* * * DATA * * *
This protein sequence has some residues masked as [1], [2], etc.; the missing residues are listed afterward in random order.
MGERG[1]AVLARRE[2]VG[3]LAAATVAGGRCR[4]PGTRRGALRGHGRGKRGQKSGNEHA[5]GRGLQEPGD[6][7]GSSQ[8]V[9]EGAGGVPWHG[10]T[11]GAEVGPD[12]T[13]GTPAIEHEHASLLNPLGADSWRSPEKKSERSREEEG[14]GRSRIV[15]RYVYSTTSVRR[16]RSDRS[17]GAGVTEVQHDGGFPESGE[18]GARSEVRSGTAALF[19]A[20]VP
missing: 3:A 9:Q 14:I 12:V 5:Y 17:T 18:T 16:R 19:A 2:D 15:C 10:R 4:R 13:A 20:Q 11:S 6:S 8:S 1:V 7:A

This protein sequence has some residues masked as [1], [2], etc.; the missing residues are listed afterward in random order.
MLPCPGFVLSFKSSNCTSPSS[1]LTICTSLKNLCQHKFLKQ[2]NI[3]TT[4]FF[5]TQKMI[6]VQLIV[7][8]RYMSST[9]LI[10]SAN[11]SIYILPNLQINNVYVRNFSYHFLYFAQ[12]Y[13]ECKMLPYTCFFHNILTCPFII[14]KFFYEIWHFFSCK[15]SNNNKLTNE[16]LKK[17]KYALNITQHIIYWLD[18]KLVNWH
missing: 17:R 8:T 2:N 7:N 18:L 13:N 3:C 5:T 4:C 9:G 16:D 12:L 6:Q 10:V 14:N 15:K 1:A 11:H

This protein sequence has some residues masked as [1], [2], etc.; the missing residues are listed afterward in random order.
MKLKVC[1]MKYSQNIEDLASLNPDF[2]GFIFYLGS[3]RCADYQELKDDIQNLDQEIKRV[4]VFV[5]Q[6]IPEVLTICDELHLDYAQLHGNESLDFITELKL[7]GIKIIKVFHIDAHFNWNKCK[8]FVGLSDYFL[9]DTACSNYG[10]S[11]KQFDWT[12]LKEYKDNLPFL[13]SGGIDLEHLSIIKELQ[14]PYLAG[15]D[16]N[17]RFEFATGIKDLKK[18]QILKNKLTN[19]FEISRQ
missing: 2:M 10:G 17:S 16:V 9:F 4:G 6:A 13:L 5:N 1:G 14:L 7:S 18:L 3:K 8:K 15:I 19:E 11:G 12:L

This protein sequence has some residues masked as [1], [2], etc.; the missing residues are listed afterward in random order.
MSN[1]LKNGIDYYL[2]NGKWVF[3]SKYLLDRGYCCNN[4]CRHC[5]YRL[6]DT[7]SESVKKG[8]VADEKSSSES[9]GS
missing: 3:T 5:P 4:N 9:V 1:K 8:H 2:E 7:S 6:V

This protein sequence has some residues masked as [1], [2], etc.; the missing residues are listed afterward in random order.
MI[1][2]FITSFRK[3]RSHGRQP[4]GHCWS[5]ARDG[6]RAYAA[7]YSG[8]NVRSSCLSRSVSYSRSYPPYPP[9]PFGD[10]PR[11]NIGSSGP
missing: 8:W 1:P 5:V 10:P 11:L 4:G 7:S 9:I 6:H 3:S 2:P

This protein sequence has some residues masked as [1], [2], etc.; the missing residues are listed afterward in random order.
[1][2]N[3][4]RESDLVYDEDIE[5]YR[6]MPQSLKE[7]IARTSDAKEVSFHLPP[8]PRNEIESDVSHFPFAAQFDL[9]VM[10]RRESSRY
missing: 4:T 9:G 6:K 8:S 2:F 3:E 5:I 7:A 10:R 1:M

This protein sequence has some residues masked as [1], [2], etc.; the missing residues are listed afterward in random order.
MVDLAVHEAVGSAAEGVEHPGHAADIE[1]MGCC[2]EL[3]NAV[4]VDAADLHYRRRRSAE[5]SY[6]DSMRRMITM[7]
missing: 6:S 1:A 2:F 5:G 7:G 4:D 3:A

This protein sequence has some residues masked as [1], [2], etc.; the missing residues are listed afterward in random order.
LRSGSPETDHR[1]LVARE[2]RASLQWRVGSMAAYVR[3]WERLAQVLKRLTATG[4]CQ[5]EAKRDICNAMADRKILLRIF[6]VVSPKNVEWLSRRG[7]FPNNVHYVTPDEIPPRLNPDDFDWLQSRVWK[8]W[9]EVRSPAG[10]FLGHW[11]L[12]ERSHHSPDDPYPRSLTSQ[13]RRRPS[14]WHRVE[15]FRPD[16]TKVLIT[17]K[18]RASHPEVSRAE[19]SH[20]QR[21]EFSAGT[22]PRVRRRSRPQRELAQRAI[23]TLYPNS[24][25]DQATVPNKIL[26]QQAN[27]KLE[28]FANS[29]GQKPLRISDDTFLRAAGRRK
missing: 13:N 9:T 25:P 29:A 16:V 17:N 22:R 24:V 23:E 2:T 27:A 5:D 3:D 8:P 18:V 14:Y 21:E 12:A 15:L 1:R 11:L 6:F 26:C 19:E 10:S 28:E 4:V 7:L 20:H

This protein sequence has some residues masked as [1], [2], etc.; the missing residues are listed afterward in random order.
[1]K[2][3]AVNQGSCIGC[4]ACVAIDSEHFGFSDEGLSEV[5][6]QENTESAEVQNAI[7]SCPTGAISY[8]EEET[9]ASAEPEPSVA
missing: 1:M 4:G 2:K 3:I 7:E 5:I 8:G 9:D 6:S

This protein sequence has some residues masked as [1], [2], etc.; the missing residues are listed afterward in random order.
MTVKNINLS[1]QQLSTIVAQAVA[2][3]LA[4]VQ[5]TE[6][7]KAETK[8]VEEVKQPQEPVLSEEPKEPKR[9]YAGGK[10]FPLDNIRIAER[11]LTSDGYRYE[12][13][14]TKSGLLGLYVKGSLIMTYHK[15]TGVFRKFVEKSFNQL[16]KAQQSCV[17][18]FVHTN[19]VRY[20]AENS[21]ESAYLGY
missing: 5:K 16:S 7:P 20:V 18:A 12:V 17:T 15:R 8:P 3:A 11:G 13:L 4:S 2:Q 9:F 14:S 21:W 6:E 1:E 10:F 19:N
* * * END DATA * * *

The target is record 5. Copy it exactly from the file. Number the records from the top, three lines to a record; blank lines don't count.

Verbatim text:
This protein sequence has some residues masked as [1], [2], etc.; the missing residues are listed afterward in random order.
MI[1][2]FITSFRK[3]RSHGRQP[4]GHCWS[5]ARDG[6]RAYAA[7]YSG[8]NVRSSCLSRSVSYSRSYPPYPP[9]PFGD[10]PR[11]NIGSSGP
missing: 8:W 1:P 5:V 10:P 11:L 4:G 7:S 9:I 6:H 3:S 2:P